Researchers have warned that a major government review of procedures for suspending doctors must look at the rising use of 'informal' suspensions as well as the formal disciplinary process.
Announcing the review, health minister Alan Milburn last week admitted that 'precious NHS resources are being squandered' through 'protracted suspensions'. The inquiry should concentrate on improving the system by 'speeding it up,' he said.
But health policy analysts warn that the problem could be much more widespread than official figures suggest. Since March 1995, 43 suspensions lasting longer than six months have been reported to the NHS Executive and 14 are still outstanding.
None have yet matched the most infamous case, in which paediatrician Bridget O'Connell was 'sent home' for more than a decade, at a cost of£1m.
King's Fund researcher Juan Bueza, who is studying the use of suspensions, told HSJ: 'There seems to be a rise in informal suspensions. Rather than going through the General Medical Council and disciplinary procedures, doctors are being given study leave.'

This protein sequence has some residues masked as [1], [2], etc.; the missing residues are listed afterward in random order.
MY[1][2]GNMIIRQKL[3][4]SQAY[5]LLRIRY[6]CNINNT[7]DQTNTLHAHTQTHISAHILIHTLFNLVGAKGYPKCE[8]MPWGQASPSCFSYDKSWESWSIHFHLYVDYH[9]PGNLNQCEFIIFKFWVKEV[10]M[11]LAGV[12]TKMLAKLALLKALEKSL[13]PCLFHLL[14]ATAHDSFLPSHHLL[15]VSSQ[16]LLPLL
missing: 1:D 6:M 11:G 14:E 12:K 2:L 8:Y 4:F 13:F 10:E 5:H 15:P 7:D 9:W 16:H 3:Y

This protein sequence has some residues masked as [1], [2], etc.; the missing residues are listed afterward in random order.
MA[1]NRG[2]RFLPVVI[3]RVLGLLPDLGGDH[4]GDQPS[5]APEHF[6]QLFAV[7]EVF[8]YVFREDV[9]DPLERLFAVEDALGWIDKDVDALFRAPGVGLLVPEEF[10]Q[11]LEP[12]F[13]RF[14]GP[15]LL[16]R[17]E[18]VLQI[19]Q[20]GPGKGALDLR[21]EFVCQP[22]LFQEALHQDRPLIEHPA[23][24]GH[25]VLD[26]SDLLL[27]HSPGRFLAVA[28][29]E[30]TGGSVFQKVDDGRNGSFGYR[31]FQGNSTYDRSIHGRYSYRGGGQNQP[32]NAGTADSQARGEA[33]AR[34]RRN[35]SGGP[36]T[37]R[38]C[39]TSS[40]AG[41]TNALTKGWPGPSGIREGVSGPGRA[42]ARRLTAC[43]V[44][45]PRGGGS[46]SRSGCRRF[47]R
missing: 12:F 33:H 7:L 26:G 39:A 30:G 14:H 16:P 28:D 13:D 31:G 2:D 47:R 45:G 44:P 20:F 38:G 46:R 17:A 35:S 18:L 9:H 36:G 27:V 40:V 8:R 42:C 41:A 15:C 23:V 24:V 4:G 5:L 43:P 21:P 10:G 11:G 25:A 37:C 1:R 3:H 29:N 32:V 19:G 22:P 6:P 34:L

The study aims to establish whether there is a genuine rise in the use of 'gardening leave' or whether more cases are coming to light.
Mr Bueza said that if the King's Fund project did confirm a real rise 'it would suggest the structures are not working as they should'. It would mean that 'problems are not being addressed, just shuffled off'. He suggested that ministers should not use the review to save money, but as an opportunity to 'look at a profession which is resistant to change'.
Doctors agree that the current procedures are not working. Consultant neonatologist Tony Ducker of All Saints Hospital, in Chatham, Kent, was suspended for nine months at a cost of£50,000 in locum fees and salary after auditors questioned an order for equipment.
Even after his reinstatement, he was left to pay his own£25,000 legal bill.
'It is wider than a clinical issue because of the growing involvement of doctors in management,' he points out.
'If you are a clinical director you are given many things to sign that you assume are OK.'
Dr Ducker called for independent investigations with a 'review at an early stage' in both clinical and managerial disputes.
'There needs to be a quick procedure by which you can see if there is a case to answer and if you need to suspend someone at all.'